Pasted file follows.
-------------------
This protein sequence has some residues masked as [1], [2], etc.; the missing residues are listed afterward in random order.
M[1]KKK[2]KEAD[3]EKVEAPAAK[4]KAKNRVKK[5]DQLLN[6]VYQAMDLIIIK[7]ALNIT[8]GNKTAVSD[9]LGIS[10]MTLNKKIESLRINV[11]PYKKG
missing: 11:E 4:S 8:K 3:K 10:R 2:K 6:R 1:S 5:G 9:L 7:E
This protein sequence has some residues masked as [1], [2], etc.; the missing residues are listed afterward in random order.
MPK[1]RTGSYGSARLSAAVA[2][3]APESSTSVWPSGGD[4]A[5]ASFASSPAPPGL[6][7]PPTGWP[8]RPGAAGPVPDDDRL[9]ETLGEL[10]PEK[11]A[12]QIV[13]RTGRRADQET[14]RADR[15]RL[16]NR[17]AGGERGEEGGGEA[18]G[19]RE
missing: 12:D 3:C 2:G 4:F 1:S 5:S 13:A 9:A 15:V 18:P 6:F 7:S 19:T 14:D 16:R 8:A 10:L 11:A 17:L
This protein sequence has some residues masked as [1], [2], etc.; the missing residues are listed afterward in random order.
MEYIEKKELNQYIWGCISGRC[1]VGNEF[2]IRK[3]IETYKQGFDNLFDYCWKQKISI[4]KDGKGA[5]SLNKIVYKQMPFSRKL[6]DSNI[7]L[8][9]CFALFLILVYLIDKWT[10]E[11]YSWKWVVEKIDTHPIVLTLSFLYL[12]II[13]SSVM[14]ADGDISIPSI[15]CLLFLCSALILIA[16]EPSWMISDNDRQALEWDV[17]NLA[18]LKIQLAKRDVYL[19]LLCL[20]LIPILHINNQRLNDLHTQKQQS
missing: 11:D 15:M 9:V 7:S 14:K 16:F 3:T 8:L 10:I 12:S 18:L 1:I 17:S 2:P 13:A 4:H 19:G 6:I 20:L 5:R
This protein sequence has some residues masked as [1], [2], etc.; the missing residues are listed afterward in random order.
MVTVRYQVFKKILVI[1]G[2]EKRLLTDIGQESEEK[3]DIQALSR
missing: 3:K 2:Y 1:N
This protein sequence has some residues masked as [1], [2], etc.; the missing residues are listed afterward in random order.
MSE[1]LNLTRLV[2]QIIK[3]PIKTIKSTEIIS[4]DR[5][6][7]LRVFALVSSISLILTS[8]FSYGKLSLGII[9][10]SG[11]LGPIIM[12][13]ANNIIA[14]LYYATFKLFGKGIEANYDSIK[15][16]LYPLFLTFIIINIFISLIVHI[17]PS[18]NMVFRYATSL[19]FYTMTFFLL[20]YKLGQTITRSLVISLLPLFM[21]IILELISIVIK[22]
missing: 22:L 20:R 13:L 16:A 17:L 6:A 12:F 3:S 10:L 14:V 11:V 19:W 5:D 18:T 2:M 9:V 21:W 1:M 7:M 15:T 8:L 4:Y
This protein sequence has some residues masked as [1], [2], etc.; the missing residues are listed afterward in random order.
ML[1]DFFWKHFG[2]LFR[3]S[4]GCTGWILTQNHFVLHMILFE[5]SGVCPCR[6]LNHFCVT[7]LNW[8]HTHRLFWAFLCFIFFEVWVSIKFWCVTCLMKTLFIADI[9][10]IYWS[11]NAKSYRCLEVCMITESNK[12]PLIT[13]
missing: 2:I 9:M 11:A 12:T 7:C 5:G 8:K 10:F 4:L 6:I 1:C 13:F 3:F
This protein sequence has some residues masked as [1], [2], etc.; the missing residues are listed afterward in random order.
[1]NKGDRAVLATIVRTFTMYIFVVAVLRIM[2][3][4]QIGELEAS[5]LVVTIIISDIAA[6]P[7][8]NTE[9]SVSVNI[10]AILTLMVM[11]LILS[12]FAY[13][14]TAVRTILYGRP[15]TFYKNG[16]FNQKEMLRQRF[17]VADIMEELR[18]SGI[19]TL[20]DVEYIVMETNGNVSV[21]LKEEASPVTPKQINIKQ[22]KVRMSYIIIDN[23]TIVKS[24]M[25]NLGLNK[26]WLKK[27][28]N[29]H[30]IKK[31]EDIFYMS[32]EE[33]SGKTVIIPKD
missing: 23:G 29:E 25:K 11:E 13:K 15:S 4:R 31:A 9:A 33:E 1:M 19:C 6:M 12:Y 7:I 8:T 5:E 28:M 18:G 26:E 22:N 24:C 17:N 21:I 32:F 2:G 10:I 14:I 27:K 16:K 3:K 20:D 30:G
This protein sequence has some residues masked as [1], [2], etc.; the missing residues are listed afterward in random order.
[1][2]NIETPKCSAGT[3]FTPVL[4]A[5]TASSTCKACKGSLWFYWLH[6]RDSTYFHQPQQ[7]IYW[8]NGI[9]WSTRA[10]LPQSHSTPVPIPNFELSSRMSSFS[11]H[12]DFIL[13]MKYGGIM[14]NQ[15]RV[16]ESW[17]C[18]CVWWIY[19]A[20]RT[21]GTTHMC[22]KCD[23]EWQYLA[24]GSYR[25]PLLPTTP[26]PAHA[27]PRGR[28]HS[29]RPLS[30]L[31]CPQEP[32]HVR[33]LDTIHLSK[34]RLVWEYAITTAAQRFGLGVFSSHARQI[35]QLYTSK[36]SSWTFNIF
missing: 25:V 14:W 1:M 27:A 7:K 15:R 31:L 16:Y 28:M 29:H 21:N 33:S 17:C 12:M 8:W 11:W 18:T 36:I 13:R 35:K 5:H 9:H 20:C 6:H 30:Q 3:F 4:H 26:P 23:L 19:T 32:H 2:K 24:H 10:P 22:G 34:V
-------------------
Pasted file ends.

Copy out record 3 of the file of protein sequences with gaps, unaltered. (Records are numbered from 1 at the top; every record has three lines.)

This protein sequence has some residues masked as [1], [2], etc.; the missing residues are listed afterward in random order.
MEYIEKKELNQYIWGCISGRC[1]VGNEF[2]IRK[3]IETYKQGFDNLFDYCWKQKISI[4]KDGKGA[5]SLNKIVYKQMPFSRKL[6]DSNI[7]L[8][9]CFALFLILVYLIDKWT[10]E[11]YSWKWVVEKIDTHPIVLTLSFLYL[12]II[13]SSVM[14]ADGDISIPSI[15]CLLFLCSALILIA[16]EPSWMISDNDRQALEWDV[17]NLA[18]LKIQLAKRDVYL[19]LLCL[20]LIPILHINNQRLNDLHTQKQQS
missing: 11:D 15:M 9:V 7:S 14:K 16:F 3:T 8:L 10:I 12:S 18:L 1:I 17:S 2:P 13:A 4:H 19:G 6:I 20:L 5:R